Thanks to regular reader (and commenter) Scuzz, we learn of a horrendous example of one of our favorite memes here ("health care costs drive health insurance costs"):
"Several months after back surgery, Linda Burdick sat holding a hospital bill for almost $60,000. ... Burdick hired two billing investigators. After demanding an itemized accounting, health care navigators Lin Osborn and Beth Morgan believe Burdick was overcharged by $40,000."
That's a lot of overcharge. For example, she was charged over $1,700 (each!) for a half dozen surgical screws [ed: don't you dare - this is a family blog!]. The moral of the story is to be proactive; just because a provider says you owe additional money doesn't make it so.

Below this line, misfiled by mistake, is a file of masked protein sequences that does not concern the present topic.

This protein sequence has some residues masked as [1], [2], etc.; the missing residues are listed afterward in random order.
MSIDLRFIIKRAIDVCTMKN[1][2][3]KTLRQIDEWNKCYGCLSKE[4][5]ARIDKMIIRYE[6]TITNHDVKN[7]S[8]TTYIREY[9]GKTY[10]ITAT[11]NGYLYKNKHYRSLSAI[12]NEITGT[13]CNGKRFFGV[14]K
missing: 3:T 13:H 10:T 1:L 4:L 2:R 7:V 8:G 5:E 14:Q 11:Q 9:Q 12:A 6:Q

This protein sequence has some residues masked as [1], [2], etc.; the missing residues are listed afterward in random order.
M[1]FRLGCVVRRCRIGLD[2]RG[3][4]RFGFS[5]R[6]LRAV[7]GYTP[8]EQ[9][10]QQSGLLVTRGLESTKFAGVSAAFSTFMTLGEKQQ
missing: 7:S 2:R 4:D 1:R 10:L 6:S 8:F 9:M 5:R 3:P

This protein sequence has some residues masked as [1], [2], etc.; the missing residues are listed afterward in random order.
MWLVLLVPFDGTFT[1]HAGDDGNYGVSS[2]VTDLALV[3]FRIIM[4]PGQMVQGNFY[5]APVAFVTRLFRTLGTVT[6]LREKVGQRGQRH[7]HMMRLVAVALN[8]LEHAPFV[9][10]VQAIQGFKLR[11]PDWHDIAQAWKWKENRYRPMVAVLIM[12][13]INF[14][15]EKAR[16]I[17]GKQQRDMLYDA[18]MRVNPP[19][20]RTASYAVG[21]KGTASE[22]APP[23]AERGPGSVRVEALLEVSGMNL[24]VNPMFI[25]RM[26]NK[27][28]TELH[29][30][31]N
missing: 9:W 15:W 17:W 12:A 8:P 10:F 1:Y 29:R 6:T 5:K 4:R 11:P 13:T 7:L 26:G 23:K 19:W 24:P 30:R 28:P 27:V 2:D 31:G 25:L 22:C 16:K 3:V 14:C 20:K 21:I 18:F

And beware of balance billing: if you're in network, it's strictly forbidden. It's always a good idea to check your EOB's (Explanation of Benefits); these are the forms that your carrier will send you to let you know what charges have been paid and why.
And, of course, for more egregious cases, there are a number of claims services that can help you get to the truth. These usually involve a fee, but can literally pay for themselves with one mistaken claim.
[Hat Tip: Scuzz]